By Heather Lien, Overlake Nurse Practitioner, MSN, FNP-BC, CDE
According to the national Centers for Disease Control and Prevention (CDC), there are now 23.6 million people in the United States living with diabetes—nearly 8 percent of the population. Six million of them are undiagnosed. With these staggering numbers, type 2 diabetes is now considered an epidemic.
Diabetes is caused by the body’s inability to make or use insulin. Insulin, a hormone produced by the pancreas, is needed to regulate blood sugar or blood glucose that is created when your body breaks down the food you eat. Insulin takes the glucose from your blood into your cells to produce energy. Without insulin, glucose builds up in your bloodstream and can cause diabetes
There are two main types of diabetes. Type 1 diabetes is an autoimmune disease that is not preventable. Although it is most often present in children, it can develop at any age. In type 1, the pancreas no longer produces insulin and people with type 1 must receive insulin from injections or a pump to live. The more common type of diabetes is type 2, which accounts for about 90 percent of all people with diabetes. Many risk factors for type 2 are lifestyle related and can be prevented. The percentage of people with type 1 diabetes has remained steady, but the percentage of people with type 2 has skyrocketed, along with the rise in obesity.
Type 2 diabetes was once a disease found mostly in adults over the age of 60, but it’s now common among all age groups, including children. Nearly 80 percent of patients diagnosed with diabetes are also obese.
Years ago, a diabetes diagnosis was confirmed once complications were identified. Now we know better, and we rely on blood-sugar levels to confirm the diagnosis so we can intervene early and try to avoid the development of serious complications.
Diabetes-related complications include:
- Vision problems that can lead to blindness
- Peripheral vascular disease, or PAD, that can lead to poor circulation and even amputations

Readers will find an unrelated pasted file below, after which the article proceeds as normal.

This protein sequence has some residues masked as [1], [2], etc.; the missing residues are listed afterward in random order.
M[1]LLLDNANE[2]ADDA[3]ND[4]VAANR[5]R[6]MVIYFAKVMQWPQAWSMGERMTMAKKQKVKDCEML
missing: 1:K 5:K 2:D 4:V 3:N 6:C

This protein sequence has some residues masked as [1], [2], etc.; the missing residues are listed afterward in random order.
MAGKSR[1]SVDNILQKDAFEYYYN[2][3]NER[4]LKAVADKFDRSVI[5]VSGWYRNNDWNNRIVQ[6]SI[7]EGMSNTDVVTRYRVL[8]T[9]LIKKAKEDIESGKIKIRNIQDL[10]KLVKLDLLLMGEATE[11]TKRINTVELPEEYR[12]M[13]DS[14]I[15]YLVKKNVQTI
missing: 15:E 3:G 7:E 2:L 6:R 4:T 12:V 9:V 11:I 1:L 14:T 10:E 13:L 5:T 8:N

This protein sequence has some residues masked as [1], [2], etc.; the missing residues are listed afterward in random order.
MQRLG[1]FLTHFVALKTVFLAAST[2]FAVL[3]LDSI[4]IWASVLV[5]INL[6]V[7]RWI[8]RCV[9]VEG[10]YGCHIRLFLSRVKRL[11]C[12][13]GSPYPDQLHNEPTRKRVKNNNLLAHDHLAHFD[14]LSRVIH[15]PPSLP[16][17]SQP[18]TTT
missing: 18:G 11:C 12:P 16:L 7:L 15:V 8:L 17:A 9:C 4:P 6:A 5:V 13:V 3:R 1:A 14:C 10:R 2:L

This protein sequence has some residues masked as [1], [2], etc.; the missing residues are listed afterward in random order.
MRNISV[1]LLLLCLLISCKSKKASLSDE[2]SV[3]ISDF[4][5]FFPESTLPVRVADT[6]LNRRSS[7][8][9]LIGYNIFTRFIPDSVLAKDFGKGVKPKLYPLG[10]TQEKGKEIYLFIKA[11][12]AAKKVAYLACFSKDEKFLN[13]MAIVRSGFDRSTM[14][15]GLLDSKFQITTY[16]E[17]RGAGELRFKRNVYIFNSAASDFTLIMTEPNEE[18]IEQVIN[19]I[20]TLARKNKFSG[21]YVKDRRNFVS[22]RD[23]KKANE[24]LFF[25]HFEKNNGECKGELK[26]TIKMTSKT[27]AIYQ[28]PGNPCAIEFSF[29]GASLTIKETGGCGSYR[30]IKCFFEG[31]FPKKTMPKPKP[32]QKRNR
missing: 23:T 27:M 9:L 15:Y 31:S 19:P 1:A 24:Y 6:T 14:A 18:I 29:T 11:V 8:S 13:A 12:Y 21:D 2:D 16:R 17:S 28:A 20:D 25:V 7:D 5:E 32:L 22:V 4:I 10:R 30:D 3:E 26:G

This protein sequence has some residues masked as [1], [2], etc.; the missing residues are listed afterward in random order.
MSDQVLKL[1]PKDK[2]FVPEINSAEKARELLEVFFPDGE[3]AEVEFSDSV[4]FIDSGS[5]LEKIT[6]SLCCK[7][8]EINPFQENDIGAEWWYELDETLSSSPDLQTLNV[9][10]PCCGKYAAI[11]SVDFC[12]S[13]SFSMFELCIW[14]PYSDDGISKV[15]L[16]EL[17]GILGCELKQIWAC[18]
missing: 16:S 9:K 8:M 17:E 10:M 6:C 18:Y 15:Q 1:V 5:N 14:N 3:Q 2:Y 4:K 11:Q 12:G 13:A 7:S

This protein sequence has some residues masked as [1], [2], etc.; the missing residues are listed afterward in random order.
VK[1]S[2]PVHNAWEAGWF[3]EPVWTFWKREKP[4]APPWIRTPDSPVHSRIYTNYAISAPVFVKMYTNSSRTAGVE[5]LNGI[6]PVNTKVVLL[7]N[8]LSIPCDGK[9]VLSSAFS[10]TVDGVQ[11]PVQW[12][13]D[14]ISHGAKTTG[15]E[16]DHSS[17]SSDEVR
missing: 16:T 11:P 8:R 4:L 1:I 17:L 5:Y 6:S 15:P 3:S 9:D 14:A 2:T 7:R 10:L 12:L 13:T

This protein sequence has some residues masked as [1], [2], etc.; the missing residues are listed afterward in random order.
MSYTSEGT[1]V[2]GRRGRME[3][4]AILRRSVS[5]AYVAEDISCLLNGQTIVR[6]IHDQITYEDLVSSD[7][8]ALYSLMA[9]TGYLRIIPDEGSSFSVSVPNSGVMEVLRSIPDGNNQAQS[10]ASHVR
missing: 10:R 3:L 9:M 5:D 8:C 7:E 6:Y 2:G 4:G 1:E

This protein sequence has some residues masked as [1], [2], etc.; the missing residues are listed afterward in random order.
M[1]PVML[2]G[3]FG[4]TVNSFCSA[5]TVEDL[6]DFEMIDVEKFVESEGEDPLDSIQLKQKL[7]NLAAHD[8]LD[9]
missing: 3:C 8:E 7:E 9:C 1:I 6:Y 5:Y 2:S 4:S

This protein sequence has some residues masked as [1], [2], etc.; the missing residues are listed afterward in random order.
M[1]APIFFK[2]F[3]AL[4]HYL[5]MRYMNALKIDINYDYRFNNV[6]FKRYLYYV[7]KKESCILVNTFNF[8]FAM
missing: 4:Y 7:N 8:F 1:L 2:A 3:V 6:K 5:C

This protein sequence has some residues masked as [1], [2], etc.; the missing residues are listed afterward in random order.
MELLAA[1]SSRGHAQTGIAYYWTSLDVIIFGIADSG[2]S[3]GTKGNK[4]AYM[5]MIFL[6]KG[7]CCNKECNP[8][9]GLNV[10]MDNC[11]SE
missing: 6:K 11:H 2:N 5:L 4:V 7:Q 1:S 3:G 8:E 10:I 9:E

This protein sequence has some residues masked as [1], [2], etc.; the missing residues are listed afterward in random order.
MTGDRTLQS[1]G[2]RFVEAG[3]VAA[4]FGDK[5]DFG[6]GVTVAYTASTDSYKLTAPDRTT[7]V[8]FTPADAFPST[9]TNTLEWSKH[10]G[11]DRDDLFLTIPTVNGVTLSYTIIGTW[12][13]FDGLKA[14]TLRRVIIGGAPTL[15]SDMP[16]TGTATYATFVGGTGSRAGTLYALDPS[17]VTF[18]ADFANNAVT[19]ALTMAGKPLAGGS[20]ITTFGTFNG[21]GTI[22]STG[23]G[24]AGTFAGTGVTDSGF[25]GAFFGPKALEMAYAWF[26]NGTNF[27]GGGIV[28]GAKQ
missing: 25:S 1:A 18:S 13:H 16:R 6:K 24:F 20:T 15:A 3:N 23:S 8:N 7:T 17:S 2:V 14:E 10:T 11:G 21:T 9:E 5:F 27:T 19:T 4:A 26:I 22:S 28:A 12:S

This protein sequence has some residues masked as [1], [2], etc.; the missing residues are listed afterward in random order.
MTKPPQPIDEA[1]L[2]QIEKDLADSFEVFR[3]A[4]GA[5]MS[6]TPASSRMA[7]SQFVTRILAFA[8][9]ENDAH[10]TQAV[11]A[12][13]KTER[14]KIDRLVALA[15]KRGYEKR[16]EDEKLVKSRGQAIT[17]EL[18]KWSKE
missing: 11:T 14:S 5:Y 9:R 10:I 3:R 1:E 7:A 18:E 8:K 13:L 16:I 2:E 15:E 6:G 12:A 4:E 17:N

- Kidney disease (diabetes is the leading cause)
- Heart disease and stroke
- Gum disease
- Maintain a healthy weight. If you’re overweight, even a modest weight loss of 5 to 7 percent can help reduce your risk of diabetes complications.
- Stay active. Aim for 150 minutes of walking per week and add any moderate activity to keep you moving, such as gardening, biking or dancing.
- Maintain a balanced diet. Choose five servings of fruits and vegetables daily, along with low fat protein, dairy and whole grains.
If you are diagnosed with diabetes, the first course of treatment focuses on making lasting lifestyle changes that include weight loss, meal planning and exercise. Often, these changes can bring your blood-glucose levels into the normal range. If not, you may need medication —either oral medicines or insulin injections—that lower blood-sugar levels. People with diabetes must continually monitor their glucose levels, typically with a needle stick monitor that tests a drop of blood from their finger.
There is a great deal of ongoing research to find a cure for diabetes. For now, the most important thing to remember is that the more actively you manage your health and your lifestyle, the more likely you’ll delay or avoid diabetes.